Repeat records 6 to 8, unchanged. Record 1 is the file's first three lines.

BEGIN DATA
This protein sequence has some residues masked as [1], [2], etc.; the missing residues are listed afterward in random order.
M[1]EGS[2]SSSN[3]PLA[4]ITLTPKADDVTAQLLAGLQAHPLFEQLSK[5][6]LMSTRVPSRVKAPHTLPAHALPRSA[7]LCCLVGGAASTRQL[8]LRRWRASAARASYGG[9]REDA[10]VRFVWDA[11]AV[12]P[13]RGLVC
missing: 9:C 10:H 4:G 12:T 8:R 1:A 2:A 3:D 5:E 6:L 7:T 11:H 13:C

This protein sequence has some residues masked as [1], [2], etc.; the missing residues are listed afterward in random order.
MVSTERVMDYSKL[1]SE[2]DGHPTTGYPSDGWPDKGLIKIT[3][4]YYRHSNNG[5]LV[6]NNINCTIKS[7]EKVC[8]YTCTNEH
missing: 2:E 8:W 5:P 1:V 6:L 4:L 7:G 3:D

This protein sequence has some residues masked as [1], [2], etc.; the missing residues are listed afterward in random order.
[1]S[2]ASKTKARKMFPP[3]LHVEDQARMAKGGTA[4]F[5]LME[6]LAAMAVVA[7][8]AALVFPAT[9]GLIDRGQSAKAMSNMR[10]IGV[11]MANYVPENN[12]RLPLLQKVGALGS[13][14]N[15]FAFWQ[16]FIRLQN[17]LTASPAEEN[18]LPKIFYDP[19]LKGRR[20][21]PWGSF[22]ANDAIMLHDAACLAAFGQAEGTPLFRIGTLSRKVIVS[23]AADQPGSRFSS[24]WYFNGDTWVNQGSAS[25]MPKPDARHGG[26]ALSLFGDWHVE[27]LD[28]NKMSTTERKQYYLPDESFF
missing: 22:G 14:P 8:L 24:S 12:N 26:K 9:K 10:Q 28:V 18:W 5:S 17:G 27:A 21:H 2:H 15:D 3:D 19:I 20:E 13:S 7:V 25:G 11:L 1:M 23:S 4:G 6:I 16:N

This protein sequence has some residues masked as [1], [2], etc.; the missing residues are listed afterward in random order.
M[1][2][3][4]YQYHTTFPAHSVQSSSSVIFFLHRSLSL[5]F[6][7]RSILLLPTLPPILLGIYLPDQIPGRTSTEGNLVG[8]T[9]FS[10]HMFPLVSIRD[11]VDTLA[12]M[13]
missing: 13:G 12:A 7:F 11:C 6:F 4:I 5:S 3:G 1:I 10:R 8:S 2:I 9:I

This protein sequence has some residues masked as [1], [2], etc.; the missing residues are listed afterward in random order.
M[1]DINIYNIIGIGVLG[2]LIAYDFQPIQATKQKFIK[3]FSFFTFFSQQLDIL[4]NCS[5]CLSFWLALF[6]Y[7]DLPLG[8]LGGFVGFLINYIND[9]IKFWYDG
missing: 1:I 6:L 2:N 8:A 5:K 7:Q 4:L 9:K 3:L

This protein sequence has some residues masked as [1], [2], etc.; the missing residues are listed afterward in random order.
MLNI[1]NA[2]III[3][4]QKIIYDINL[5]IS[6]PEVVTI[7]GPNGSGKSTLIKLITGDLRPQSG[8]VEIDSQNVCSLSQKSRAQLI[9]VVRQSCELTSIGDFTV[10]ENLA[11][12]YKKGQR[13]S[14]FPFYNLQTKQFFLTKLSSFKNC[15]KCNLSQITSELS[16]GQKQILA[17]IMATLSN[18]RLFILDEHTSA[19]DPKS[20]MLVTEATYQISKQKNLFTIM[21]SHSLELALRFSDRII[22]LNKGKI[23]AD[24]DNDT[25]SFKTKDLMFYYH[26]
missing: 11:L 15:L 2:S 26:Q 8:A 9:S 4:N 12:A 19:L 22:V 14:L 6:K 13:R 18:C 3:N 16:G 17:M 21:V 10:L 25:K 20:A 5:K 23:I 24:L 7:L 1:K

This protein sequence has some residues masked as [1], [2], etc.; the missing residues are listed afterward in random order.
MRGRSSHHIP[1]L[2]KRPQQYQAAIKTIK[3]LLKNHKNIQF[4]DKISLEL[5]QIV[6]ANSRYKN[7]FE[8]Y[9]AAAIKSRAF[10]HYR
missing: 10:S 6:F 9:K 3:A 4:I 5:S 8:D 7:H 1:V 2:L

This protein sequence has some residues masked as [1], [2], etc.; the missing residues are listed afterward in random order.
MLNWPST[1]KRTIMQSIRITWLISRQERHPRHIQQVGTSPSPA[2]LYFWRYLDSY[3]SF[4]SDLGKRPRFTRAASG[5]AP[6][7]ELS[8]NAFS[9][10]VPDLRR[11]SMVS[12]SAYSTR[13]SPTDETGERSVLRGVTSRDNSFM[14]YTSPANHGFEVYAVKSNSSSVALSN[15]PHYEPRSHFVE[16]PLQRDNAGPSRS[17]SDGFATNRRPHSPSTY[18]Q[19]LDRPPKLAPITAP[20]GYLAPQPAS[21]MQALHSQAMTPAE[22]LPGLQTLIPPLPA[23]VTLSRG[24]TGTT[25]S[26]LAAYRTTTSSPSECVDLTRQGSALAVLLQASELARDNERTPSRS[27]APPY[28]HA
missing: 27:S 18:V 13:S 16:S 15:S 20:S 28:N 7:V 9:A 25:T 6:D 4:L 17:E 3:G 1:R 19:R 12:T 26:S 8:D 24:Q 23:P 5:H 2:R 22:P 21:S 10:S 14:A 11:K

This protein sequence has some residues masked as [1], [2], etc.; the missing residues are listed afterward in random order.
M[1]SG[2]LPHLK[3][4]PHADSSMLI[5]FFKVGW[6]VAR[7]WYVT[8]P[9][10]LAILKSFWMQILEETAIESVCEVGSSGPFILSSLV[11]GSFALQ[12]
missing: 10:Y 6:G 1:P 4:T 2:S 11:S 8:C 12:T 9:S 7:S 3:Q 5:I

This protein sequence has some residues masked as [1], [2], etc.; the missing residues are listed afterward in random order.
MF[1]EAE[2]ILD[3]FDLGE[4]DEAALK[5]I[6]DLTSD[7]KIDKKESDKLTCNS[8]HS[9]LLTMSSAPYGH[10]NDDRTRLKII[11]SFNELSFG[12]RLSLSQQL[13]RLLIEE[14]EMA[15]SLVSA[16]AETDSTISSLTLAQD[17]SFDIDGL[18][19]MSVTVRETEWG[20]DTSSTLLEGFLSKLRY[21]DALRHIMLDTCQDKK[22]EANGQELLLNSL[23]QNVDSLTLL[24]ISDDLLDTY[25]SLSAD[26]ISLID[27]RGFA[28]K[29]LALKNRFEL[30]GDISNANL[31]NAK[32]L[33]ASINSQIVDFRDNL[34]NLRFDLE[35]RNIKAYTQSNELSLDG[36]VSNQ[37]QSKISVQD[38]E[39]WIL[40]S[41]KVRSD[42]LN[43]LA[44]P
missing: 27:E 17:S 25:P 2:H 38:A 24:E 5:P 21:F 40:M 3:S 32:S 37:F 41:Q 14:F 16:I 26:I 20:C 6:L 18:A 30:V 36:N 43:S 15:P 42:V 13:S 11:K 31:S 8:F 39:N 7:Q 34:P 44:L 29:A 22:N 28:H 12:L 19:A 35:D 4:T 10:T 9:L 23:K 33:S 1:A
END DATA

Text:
This protein sequence has some residues masked as [1], [2], etc.; the missing residues are listed afterward in random order.
MLNI[1]NA[2]III[3][4]QKIIYDINL[5]IS[6]PEVVTI[7]GPNGSGKSTLIKLITGDLRPQSG[8]VEIDSQNVCSLSQKSRAQLI[9]VVRQSCELTSIGDFTV[10]ENLA[11][12]YKKGQR[13]S[14]FPFYNLQTKQFFLTKLSSFKNC[15]KCNLSQITSELS[16]GQKQILA[17]IMATLSN[18]RLFILDEHTSA[19]DPKS[20]MLVTEATYQISKQKNLFTIM[21]SHSLELALRFSDRII[22]LNKGKI[23]AD[24]DNDT[25]SFKTKDLMFYYH[26]
missing: 11:L 15:L 2:S 26:Q 8:A 9:S 4:N 12:A 19:L 22:V 14:L 6:K 13:R 18:C 3:N 16:G 17:M 21:V 10:L 25:K 20:A 5:K 23:I 24:L 7:L 1:K

This protein sequence has some residues masked as [1], [2], etc.; the missing residues are listed afterward in random order.
MRGRSSHHIP[1]L[2]KRPQQYQAAIKTIK[3]LLKNHKNIQF[4]DKISLEL[5]QIV[6]ANSRYKN[7]FE[8]Y[9]AAAIKSRAF[10]HYR
missing: 10:S 6:F 9:K 3:A 4:I 5:S 8:D 7:H 1:V 2:L

This protein sequence has some residues masked as [1], [2], etc.; the missing residues are listed afterward in random order.
MLNWPST[1]KRTIMQSIRITWLISRQERHPRHIQQVGTSPSPA[2]LYFWRYLDSY[3]SF[4]SDLGKRPRFTRAASG[5]AP[6][7]ELS[8]NAFS[9][10]VPDLRR[11]SMVS[12]SAYSTR[13]SPTDETGERSVLRGVTSRDNSFM[14]YTSPANHGFEVYAVKSNSSSVALSN[15]PHYEPRSHFVE[16]PLQRDNAGPSRS[17]SDGFATNRRPHSPSTY[18]Q[19]LDRPPKLAPITAP[20]GYLAPQPAS[21]MQALHSQAMTPAE[22]LPGLQTLIPPLPA[23]VTLSRG[24]TGTT[25]S[26]LAAYRTTTSSPSECVDLTRQGSALAVLLQASELARDNERTPSRS[27]APPY[28]HA
missing: 27:S 18:V 13:S 16:S 15:S 20:S 28:N 7:V 9:A 25:T 6:D 4:L 17:E 3:G 1:R 19:R 12:T 26:S 8:D 24:Q 23:P 5:H 2:R 22:P 21:S 10:S 14:A 11:K